Gross income multipliers are relationship between gross income and the sale prices for all comparable properties that are applied to the subject property.
Gross income multipliers (GM) = Sales Price/Gross Income
In arriving at a value for the subject property, the appraiser must develop an estimate of gross income based on the market data on comparable commercial properties. For the comparable properties the gross income should be annual income at the time the property is sold. Some appraisers use potential gross income (which assumes all space is occupied). Others use effective gross income (potential gross income less vacancies). Since this method relies on gross income, therefore an assumption is made that the operating expenses are about the same proportion of gross income for all properties. This method relies heavily on current market transactions involving the sale of comparable properties. These techniques resemble the sales comparison method for valuation of a property discussed in the previous section in many ways. The focus of these techniques is to determine a market value that is consistent with prices being paid for comparable properties trading in the market place. However, rather than giving priority to adjusting for differences in value by adding and subtracting directly from the prices of comparable properties for physical and location attributes, these two methods tend to focus first on the income producing aspect of comparable properties relative to the prices at which they were sold. Adjustments are then made for physical and location dissimilarities.
This technique is similar to the Gross income technique except that it considers net operating income (NOI) rather than the gross income of comparable properties. When it is suspected that differences in operating expenses exist between comparable, the focus of the analysis should be shifted from gross income to NOI.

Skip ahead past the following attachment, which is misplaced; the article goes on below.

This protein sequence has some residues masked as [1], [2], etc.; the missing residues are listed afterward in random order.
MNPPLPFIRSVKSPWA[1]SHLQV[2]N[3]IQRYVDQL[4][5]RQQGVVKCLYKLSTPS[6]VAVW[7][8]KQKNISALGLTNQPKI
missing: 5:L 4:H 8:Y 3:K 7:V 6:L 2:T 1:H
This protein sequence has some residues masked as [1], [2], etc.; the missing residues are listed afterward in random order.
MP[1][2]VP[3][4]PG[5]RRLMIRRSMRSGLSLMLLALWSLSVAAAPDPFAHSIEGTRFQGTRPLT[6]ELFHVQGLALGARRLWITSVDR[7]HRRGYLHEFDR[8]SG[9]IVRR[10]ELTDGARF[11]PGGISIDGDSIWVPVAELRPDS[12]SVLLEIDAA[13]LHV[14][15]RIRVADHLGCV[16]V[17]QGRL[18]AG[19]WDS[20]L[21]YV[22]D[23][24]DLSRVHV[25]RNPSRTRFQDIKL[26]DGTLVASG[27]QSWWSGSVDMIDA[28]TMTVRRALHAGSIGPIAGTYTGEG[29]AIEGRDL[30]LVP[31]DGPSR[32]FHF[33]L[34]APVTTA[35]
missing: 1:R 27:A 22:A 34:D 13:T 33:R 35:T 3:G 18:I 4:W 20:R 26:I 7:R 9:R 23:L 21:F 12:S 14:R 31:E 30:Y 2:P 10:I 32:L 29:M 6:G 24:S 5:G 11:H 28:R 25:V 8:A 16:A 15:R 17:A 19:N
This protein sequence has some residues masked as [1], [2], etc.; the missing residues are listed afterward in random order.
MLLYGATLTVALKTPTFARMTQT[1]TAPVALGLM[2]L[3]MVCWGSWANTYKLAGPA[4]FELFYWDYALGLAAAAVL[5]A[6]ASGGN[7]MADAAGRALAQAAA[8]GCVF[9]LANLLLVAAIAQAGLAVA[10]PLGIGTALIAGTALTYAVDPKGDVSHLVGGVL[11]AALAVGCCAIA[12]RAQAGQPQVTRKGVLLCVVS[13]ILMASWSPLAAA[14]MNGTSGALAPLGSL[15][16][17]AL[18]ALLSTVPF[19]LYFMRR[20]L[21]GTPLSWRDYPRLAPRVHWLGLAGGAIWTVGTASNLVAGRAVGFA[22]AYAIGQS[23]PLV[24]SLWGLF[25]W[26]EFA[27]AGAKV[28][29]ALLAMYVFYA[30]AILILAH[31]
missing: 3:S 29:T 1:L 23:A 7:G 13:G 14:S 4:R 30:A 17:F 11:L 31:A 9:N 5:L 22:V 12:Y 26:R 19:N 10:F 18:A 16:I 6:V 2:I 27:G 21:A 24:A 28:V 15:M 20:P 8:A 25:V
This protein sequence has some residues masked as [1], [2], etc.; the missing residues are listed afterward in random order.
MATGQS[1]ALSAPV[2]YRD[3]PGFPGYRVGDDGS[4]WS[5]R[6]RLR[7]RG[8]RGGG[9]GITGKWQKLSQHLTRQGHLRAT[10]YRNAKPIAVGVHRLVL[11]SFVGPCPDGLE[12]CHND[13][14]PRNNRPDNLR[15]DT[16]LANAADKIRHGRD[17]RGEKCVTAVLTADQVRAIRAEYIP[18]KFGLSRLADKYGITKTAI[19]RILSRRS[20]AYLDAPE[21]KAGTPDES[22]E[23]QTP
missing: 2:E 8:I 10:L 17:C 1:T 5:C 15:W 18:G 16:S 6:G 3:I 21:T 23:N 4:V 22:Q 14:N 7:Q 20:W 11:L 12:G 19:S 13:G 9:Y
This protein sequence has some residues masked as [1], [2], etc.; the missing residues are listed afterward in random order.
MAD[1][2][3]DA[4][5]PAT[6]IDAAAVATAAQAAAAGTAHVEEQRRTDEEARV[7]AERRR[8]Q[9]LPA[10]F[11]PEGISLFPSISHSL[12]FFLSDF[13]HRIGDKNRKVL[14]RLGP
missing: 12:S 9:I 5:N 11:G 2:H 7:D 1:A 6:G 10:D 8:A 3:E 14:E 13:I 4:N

Capitalization Rate (cap rate) R = NOI/Sales Price
Following data should be collected to calculate capitalization rate:
Sale price, rent, and operating expenses should be collected from brokers, agents who were involved in the sale of comparable properties.
Important warning: both Gross income multipliers and cap rate approaches does not assure that the property will be a good investment if purchased. They only assure the buyer that it is a competitive market price and that if the method is applied correctly, the buyer is not overpaying or underpaying for the property relative to what other investors have paid for similar properties. The question of whether or not it is a good investment will depend on the future growth in rents, income, and property values.
- Discounted present value techniques
This income approach is based on the principle that investors will pay no more for a property than the present value of all future NOIs. Based on the knowledge of market supply and demand, lease terms, as well as income and expenses, a forecast for cash flow is developed for a period for which we have knowledge regarding supply and demand, lease terms, income, and expenses. Normal forecasting period are 10 years.
- The first step in this technique is to forecast NOI (based on market supply and demand, lease terms, and expenses)
- The second step is to select a relevant period of analysis or the holding period for the investment.
- The third step is the selection of a discount rate (r) – this discount rate is the desired return for the real estate investment based on its risk when compared with returns earned on competing investments and other capital market benchmarks.
- Present value of expected NOI beyond the holding period. These cash flows are represented with reversion value (REV) or resale price.
Presently, capitalization rate method is used in India when evaluating the worth of the income generating properties. The discounted present value method relies on assumptions about demand and supply and therefore, there are possibilities of arriving at the wrong value of the property.
Now, whenever you as an investor are looking to sell your commercial property such as office space or retail outlet, do your calculations as explained by us and make sure you get the right value of your property. Alternatively, if as an investor, you are looking to buy a commercial property, make sure to do these calculations in order to ascertain that you are not overpaying.
In a nutshell:
Did you calculate the true worth of your property before selling?? Let us know at email@example.com